Is the Tale of the Headless Horseman Real or Myth?




Is the tale of the Headless Horseman real, or just another ghost story? Well, yes and no. However, the tale of the Headless Horseman goes a little deeper than the one we are used to in America.


The traditional story of the Headless Horseman takes place during the 1790s, in a community referred to as “Sleepy Hollow” near Tarrytown, New York.


As the story goes, schoolmaster, Ichabod Crane, competes with Abraham “Brom Bones” Van Brunt (a local thug) for the hand of Katrina Van Tassel the daughter of a wealthy farmer.


According to the story, a Hessian, who lost his head to a cannonball during the American Revolution, was buried near the Old Dutch Church.


The trooper’s headless ghost was known to haunt the area every night, searching for his lost head, causing harm to anyone who got in his way.


One autumn night as Ichabod Crane leaves a party at the Van Tassel Home, he crosses paths with the Headless Horseman and is never heard from again.


Although yes, the story itself is fictional, however, it is largely inspired by reality (so, yes and no). The final showdown between Ichabod Crane and the Headless Horseman occurs on a bridge near the spot where the horseman is buried.


The Old Dutch Burial Ground, where the alleged gravesite of the horseman is, still stands in the village of Sleepy Hollow. The bridge that is mentioned in the story is referred to as the “Horseman’s Bridge” still exists as well. However, today it takes on a more modern appearance.


Additionally, the characters themselves are based on real residents of the area. It is believed that the character of Ichabod Crane was based on Jesse Merwin, a schoolteacher in Kinderhook.


Although, Kinderhook is further north in Columbia County. Washington Irving spent several months in Kinderhook during 1809, several years before he published his story in 1820.


Similarly, Katrina Van Tassel is thought to have been based on Eleanor Van Tassel Brush, with the character’s name coming from Eleanor’s aunt Catriena Ecker Van Texel. The gravesites of the Van Tassels, along with the supposed gravesite of the Headless Horseman, are still located within The Old Dutch Burying Ground.


It seems that the famous story by Washington Irving isn’t the only one about a headless horseman.




Celtic folklore

The legend of the Irish dullahan or dulachán (“dark man”) is a headless fairy who usually rides a black horse and carries his head on his lap, or holds it high so he can see long distances. He wields a whip made from a human corpse’s spine and when he stops riding, a death occurs. The dullahan will call out a name, and the person named will immediately die.


A prominent Scottish tale of a headless horseman concerns a man named Ewen who was decapitated in a clan battle at Glen Cainnir on the Isle of Mull. The battle denied him any chance of being a chieftain, and both he and his horse are said to be headless.


German Headless Horseman


German folklore

The German legends of the Brothers Grimm (Deutsche Sagen) is about two German folk tales of a headless horseman being spotted with their own eyes.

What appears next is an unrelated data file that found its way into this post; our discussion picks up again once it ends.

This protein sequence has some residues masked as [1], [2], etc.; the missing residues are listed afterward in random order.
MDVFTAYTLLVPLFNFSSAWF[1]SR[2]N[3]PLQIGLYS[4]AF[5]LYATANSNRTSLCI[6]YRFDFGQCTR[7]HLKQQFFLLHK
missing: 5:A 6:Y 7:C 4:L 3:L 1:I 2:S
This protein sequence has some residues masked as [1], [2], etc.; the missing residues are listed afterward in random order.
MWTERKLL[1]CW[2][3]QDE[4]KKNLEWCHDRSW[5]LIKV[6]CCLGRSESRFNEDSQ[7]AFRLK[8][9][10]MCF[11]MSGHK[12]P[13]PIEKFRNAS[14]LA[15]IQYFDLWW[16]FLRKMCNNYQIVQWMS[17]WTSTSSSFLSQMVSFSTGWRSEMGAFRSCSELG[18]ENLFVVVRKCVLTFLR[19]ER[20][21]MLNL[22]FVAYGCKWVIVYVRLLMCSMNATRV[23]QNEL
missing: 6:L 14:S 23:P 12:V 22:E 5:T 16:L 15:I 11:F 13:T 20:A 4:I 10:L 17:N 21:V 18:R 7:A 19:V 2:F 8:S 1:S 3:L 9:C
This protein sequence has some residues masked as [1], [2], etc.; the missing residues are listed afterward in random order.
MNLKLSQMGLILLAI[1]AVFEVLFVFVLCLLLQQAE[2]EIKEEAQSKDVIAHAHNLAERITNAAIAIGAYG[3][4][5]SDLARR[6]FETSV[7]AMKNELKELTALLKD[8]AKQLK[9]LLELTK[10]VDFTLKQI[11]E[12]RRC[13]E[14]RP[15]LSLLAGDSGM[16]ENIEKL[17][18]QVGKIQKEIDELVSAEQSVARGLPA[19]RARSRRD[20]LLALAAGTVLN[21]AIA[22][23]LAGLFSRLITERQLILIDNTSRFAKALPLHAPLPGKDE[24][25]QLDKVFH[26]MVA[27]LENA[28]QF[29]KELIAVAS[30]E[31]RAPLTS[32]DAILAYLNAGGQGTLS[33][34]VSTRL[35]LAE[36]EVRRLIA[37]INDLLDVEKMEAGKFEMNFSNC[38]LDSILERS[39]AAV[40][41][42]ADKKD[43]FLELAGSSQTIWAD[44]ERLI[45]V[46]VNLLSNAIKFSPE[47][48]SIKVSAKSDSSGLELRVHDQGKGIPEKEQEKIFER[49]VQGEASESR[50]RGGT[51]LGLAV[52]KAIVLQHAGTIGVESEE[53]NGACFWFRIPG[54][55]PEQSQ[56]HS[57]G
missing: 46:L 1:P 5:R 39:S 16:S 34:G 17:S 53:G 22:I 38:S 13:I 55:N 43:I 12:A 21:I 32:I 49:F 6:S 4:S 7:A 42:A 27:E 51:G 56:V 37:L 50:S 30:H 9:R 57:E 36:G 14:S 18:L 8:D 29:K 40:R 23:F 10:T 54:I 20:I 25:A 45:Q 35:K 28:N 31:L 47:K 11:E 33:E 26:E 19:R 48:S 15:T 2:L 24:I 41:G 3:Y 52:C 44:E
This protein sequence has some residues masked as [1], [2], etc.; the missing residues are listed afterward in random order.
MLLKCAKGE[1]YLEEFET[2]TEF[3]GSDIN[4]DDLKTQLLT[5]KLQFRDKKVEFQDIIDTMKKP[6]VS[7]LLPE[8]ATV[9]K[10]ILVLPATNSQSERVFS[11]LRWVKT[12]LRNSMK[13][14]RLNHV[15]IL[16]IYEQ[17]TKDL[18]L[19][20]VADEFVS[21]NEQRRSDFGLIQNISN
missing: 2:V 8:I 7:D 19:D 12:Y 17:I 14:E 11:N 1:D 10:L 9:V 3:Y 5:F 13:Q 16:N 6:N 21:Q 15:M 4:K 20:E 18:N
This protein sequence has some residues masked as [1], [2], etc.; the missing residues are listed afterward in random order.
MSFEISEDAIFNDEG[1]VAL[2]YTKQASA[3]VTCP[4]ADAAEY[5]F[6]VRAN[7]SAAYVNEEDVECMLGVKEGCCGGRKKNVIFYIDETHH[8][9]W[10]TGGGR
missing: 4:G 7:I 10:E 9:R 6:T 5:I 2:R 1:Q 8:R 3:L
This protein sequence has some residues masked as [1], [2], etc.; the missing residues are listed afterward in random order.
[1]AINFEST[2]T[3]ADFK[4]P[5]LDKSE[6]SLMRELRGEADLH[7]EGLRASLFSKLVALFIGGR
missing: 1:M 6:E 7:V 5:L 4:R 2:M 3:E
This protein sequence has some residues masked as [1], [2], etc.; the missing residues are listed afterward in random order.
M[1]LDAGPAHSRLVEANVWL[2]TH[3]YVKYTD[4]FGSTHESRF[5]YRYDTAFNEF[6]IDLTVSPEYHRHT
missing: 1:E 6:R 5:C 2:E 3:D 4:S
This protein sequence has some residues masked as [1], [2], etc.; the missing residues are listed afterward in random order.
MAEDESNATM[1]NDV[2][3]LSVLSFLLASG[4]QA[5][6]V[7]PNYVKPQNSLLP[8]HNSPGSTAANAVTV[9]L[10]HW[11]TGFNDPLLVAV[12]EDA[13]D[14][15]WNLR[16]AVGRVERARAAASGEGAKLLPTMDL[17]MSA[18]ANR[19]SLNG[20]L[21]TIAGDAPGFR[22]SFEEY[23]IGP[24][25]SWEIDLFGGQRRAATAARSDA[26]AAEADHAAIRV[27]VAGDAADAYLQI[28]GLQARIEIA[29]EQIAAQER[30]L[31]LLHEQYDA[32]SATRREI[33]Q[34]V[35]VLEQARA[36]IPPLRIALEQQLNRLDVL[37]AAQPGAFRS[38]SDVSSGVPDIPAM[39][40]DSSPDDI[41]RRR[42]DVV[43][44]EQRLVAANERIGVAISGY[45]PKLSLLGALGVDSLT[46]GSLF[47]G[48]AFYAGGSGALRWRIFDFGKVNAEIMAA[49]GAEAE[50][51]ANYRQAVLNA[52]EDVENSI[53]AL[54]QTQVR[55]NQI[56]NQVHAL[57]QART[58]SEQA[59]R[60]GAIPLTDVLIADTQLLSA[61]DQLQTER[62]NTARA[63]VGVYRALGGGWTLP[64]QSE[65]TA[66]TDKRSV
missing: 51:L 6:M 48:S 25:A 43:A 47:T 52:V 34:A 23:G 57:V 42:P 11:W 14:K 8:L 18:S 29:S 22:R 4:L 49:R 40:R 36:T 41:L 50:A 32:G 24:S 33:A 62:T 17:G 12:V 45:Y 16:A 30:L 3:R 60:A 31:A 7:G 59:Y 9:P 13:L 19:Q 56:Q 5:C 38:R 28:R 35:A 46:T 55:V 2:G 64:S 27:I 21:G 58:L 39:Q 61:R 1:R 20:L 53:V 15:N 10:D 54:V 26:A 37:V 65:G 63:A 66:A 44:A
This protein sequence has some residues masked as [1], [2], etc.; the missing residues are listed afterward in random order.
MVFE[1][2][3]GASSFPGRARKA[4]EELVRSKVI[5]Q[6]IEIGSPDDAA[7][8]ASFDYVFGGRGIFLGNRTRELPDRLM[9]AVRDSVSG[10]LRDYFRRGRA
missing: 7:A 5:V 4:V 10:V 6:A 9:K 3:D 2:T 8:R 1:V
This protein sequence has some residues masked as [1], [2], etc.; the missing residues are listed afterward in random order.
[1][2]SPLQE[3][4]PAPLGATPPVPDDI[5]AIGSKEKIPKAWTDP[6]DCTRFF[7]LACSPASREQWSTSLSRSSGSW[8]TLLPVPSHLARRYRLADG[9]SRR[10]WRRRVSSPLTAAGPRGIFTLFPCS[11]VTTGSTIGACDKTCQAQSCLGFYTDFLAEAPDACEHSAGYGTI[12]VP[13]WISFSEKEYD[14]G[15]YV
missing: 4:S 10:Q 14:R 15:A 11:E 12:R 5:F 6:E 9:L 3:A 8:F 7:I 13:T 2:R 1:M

One of the tales is set near Dresden in Saxony. In this tale, a woman from Dresden goes out early one Sunday morning to gather acorns in a forest. At a spot called “Lost Waters”, she hears a hunting horn. The next time she hears it, she turns around and sees a headless man in a long grey coat sitting on a grey horse.


Another German tale which is set in Brunswick in Lower Saxony, a headless horseman called “The Wild Huntsman” blows a horn to warn hunters not to ride the next day, because they will meet with an accident.


In some of the German versions, the headless horseman seeks out people who have committed capital crimes. In others, he has a pack of black hounds with tongues of fire.


Although the tale of a headless horseman has been told in different countries, the famous story of The Headless Horseman is all American. So be very careful when riding your horse home from a party in the middle of the night and keep an eye out for a guy with such a bad attitude, he is always quick to lose his head.


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21 thoughts on “Is the Tale of the Headless Horseman Real or Myth?

    1. Yeah, like you, I also didn’t know it was a international tale. I figured it was an American tale. The story became more and more interesting as I dug deeper. I agree it would be a pretty darn frightening sight to see.

      I have written several articles about the supernatural and folk stories and was surprised to find out that they too had roots in other countries in one way or another.

      Thank you so much for taking the time to read my article and join in on a discussion.

      Liked by 1 person

  1. I’ve always found the story by W.I. to be terrifying! Although I like the black horse…I grew up around horses in rural south Alabama. In high school English class (ages ago), I learned that our new country was hoping to gain its literary footing. Therefore, writers began writing “old legends” like our Sleepy Hollow story to give our literature a sense of agedness. The story of Rip van Winkle is another example.

    Liked by 1 person

    1. That sounds really cool. Your content reflects your education and talent for writing. I also shared some of your content with my friends on Twitter and like I’ve said to my other friends that is saying something for me anyway because I don’t share just anything with my friends. So thank you very much for the kind words and supplying me with some thought provoking and enjoyable posts.